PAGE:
Beta testing and targeted distribution

No matter how carefully you test your app, there’s nothing like the real-world test of having other people use it. Your testers may discover issues that you’ve overlooked, such as misspellings, confusing app flow, or errors that could cause the app to crash. You’ll then have a chance to fix those problems before you release the submission to the public, resulting in a more polished final product.

The Windows Dev Center dashboard gives you several options to make an app submission available only to specified people so that you can have testers try it out before you offer it to the public.

Whichever method you choose, here are some things to keep in mind as you beta test your app.

  • You can’t revoke access to the app after a tester has downloaded it. Once they have downloaded the app, they can continue to use it, and they’ll get any updates that you subsequently publish.
  • You will need to determine how you’d like to collect feedback from your testers. Consider providing a link that lets your testers easily give feedback via email (or via Feedback Hub, if confidentiality is not a concern).
  • You can review analytic reports for your app, including usage and health reports and any ratings or reviews left by your testers.
  • You can include add-ons when you distribute your app to testers. Since you probably don’t want to charge them money for an add-on, you can generate promotional codes and distribute them to your testers to let them get the add-on for free, or you can set the price for the add-on to Free during testing (then before you make the app available to other customers, create a new submission for the add-on to change its price). Note that each add-on can only be purchased once per Microsoft account, so the same tester won't be able to test the add-on acquisition process more than one time.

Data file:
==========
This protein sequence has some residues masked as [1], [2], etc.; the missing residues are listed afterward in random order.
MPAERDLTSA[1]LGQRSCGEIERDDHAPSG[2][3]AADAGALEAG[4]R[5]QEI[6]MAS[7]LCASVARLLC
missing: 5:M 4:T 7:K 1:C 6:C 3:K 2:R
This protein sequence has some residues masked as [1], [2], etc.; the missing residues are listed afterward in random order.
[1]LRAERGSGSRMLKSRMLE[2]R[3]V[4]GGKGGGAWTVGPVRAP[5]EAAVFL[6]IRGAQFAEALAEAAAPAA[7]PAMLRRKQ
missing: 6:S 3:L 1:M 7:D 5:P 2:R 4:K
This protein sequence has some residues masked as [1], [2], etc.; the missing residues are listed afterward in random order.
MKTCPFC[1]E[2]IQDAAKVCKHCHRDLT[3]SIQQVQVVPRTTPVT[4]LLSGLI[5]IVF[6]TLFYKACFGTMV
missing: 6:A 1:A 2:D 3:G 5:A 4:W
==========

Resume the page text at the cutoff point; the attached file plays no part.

• You can give your testers an updated version of your app at any time by creating a new submission with new packages. Your testers will get the update after it goes through the certification process, just like they got the original package, but no one else will be able to get it (unless you make additional changes, such as moving an app from Private audience to Public audience or changing the membership of groups who can get it).

Private audience

If you want to let testers use your app before it’s available to others, and make sure that no one else can see its listing, use the Private audience option under Visibility (on the Pricing and availability page of your submission). This is the only method that lets you distribute your app to testers while completely preventing anyone else from seeing the app’s Store listing, even if they were able to type in its direct link.

The Private audience option can can only be used when you have not already published your app to a public audience. You can use this option with apps targeting any OS version, but your testers must be running Windows 10, version 1607 or higher (including Xbox One), and must be signed in with the Microsoft account associated with the email address that you provide.

For more info, see Private audience.

Package flights

If you have published your app already, you can create package flights to distribute a different set of packages to the people that you specify. You can even create multiple package flights for the same app to use with different groups of people. This is a great way to try out different packages simultaneously, and you can pull packages from a flight into your non-flighted submission if you decide the packages are ready to distribute to everyone.

Package flights can be used with apps targeting any OS version, but your testers can only get the app if they are running Windows.Desktop build 10586 or later; Windows.Mobile build 10586.63 or later; or Xbox One.

For more info, see Package flights.

Hiding the app in the Store and using promotional codes